Ovine footrot is characterised by the separation of the hoof from the underlying tissue. Footrot is a major welfare concern for sheep farmers worldwide and untreated cases cause a significant animal welfare issue. The disease is of a multifactorial nature and only occurs after physical damage to the interdigital skin, allowing for the invasion of the specific aetiologic bacterium, Dichelobacter nodosus. Footrot has been identified as a polymicrobial disease with Fusobacterium necrophorum and Trueparella pyogenes, both proposed to enhance the establishment of D. nodosus and exacerbate the condition. There are, however, multiple different bacteria present within the interdigital space, which could alter conditions favorably for pathogenic species.
Previous research on host immune response, in relation to footrot, has shown an increased expression of IL-1β. In this context, we hypothesised that the local immune response is associated with bacterial colonisation. In order to understand the microbial communities present during high and low levels of inflammation, interdigital biopsies were collected from post-slaughter sheep and from tissue samples a 16S rRNA amplicon survey was conducted. Samples were grouped based on qPCR quantified levels of IL1β expression, and high-throughput sequence data of the 16S rRNA V3/V4 variable region was used to identify bacteria genera present.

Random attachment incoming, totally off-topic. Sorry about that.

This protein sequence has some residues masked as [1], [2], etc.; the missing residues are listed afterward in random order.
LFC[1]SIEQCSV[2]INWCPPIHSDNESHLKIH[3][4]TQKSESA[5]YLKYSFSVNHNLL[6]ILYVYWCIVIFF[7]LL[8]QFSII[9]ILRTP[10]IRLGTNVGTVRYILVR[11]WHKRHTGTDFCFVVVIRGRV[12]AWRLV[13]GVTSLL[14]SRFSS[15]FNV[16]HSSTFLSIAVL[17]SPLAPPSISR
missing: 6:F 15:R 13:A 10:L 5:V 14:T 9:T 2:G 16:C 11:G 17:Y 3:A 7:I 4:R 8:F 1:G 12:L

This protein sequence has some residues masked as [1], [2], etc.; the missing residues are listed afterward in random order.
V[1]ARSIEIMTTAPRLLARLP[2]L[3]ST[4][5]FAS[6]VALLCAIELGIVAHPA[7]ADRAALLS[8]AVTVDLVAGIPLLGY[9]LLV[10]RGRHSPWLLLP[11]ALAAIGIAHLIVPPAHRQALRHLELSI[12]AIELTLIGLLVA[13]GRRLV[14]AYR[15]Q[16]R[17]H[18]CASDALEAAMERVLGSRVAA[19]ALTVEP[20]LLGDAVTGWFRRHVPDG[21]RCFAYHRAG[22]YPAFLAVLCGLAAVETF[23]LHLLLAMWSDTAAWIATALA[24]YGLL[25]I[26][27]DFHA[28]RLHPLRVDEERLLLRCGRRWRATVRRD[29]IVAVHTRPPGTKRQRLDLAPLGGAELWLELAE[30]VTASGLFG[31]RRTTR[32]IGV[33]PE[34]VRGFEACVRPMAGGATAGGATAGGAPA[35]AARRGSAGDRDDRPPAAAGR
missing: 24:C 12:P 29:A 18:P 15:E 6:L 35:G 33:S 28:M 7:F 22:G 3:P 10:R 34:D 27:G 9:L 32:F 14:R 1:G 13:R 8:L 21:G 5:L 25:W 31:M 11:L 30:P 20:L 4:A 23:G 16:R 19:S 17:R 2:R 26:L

Several bacterial genera were identified to have an increased abundance within the “high inflammation” set; Dichelobacter and Fusobacteria which have a known role in ovine footrot, Prevotella and Porphyromonas also routinely isolated from cases of footrot, Corynebacteria which are abundant in cases of ovine interdigital dermatitis, Treponema which are linked to contagious ovine and bovine digital dermatitis and Mycoplasma which have been associated with bovine digital dermatitis. These data have shown that there is a distinct microbial community associated with footrot and high IL1β expression, comprising of bacteria known to be associated with similar conditions and in other species.